By Andrew Hendriks
Canadian Baseball Network
Although baseball itself is often referred to as the American Pastime, the game's global appeal is rarely contested.
With roots that extend from the grassy knolls of Great Britain to the dusty pastures of Beachville, Ont. and then on through to the banks of Otsego Lake in Cooperstown, New York, the Grand Old Game is a historically well-travelled practice.
A true example of this trend can be found on the sun-soaked diamonds of Greenwood Park in Toronto. There, members of an extensive 11-team men’s baseball league meet weekly throughout the summer in order to continue a long-standing tradition focused on both athletic and community engagement.
Formed in 1967, the Japanese Canadian Baseball League serves as one of the longest continually operating amateur circuits in Southwestern Ontario. Drawing players from neighboring communities such as Scarborough, Etobicoke and Mississauga, the JCBL is more than just a recreational league for those involved.
“What makes it special is the fact that there is this cultural binding element, “ explained Jesse Cranin, a second-year player and current infielder with the Beansprouts. “It brings together a bunch of guys with a lot of cultural undertones in terms of Japanese culture, language and tradition. It’s really a community of its own."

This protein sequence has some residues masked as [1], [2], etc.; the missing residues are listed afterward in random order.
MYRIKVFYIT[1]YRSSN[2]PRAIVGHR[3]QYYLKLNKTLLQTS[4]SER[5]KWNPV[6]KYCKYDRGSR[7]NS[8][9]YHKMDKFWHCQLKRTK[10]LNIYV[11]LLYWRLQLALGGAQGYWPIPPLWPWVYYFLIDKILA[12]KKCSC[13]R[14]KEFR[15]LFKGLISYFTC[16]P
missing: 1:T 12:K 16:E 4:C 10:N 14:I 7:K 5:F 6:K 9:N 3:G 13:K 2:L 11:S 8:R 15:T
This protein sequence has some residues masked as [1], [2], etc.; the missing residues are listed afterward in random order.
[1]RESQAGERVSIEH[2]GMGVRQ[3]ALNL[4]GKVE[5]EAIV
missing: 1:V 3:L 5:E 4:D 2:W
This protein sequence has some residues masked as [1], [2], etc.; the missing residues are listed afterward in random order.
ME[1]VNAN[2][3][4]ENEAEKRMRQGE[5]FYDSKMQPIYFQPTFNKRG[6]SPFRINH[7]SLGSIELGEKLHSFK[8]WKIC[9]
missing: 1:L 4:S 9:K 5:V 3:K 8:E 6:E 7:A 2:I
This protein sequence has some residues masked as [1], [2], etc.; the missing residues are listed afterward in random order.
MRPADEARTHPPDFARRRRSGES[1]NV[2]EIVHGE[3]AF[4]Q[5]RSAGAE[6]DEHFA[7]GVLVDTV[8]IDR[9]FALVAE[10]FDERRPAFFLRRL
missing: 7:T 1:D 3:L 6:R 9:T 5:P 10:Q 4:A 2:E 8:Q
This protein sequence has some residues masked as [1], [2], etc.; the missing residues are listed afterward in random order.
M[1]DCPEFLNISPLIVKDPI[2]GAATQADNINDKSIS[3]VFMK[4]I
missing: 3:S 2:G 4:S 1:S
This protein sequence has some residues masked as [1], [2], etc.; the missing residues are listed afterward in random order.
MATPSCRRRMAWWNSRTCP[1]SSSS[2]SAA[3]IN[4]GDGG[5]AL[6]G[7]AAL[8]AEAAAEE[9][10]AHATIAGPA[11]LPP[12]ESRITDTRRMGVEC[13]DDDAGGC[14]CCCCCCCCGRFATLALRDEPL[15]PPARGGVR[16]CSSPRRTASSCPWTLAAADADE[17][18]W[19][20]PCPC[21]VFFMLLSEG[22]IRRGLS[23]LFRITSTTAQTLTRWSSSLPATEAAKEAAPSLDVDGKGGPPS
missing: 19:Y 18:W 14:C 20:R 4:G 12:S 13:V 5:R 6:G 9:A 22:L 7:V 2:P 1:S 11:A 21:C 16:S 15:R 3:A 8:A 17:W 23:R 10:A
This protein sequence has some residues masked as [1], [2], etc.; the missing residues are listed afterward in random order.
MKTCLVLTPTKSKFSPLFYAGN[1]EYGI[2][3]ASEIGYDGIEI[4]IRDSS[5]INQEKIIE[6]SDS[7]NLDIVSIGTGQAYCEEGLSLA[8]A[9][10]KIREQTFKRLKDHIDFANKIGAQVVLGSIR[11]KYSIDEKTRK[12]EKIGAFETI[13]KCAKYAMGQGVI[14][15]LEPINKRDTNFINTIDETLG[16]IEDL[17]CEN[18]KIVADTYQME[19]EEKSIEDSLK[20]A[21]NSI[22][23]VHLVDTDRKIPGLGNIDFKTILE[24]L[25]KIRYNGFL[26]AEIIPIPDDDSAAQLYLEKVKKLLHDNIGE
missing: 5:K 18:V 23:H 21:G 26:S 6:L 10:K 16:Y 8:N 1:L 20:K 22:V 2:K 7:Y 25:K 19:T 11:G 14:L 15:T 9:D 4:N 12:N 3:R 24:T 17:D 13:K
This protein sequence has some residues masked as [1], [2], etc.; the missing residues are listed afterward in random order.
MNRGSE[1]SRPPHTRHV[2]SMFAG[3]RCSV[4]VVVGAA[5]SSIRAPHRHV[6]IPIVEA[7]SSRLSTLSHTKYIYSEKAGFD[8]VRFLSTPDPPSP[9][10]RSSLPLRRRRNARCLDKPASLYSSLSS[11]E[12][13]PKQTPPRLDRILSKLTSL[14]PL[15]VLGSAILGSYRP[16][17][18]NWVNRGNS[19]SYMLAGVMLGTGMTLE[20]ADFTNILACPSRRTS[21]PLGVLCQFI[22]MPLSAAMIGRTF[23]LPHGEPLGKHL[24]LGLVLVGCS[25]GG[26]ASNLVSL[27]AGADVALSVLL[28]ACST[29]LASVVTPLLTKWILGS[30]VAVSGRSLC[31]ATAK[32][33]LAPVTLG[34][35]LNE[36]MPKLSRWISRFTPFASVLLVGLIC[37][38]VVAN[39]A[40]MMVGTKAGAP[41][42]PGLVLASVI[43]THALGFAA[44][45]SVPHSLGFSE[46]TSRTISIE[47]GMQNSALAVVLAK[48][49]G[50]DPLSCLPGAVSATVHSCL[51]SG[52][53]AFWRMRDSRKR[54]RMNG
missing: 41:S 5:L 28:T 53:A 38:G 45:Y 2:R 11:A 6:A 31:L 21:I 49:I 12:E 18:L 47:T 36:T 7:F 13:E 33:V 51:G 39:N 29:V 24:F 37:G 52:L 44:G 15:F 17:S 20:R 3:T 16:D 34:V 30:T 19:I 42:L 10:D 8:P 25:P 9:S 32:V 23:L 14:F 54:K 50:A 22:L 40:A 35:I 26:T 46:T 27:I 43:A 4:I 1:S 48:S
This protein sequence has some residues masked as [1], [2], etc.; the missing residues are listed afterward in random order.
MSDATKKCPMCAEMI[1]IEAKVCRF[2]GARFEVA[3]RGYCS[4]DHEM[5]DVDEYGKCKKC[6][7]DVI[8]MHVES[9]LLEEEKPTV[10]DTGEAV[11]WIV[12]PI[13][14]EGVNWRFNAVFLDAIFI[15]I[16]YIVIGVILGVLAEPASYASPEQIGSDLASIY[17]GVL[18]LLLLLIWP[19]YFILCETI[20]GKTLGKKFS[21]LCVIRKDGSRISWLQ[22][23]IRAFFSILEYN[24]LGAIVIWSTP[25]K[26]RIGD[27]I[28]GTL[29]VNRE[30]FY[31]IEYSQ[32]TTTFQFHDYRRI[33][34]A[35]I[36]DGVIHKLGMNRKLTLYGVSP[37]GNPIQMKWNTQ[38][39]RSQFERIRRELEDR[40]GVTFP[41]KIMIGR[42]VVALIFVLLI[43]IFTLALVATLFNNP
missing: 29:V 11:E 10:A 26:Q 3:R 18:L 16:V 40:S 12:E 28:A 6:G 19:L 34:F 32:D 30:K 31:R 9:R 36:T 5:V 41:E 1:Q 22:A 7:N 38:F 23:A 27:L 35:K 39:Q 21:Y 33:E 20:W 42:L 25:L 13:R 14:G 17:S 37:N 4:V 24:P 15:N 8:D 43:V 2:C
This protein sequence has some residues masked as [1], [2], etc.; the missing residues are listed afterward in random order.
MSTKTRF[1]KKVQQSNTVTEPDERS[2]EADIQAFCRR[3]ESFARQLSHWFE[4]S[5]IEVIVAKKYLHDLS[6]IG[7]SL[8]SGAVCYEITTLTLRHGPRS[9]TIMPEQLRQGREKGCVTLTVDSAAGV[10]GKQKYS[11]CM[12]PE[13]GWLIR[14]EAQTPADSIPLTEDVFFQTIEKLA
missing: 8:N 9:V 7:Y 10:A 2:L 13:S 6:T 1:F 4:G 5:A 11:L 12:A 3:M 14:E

Like most weekend circuits across the country, the JCBL features a variety of experienced ball players and skill sets, but don’t let the weekend warrior element fool you, these guys know how to play.
“(The players) are good. We have a number of guys who have played in the Koshien either once or several times throughout their careers, “ explained Cranin. “It’s an extremely competitive calibre of play."
For those unfamiliar with the aforementioned showcase, the Koshien is a high school tournament held twice yearly in Nishinomiya, Japan. Its games are played in an 80,000-seat stadium, televised nationwide and the players featured are said to achieve a sort of celebrity status both during and after the tournament.
Drawing comparisons to the College World Series, Koshien alumni include some of Japan's most impressive exports such as Masahiro Tanaka, Daisuke Matsuzaka and Yu Darvish to name only a few.
“What’s cool is that we all have exposure to playing with these guys that were on track to become professionals,” said Cranin. “Koshien is the talk of the baseball world in Japan, so I’d say that’s special."
2017 marks the JCBL’s 50th season. To celebrate the occasion, members from the league have planned a number of events throughout the course of the summer.
Those events include various pre-game ceremonies, an all-star team pilgrimage back to Japan and an end of season banquet with speeches from former professional ball players and some of the league's 4,000 alumni.
So the next time you find yourself just north of Leslieville on a Sunday afternoon, stop by Greenwood Park and watch as a community of Japanese athletes play the “American Pastime” in the heart of a Canadian city.
- Follow Andrew Hendriks on Twitter (@77hendriks)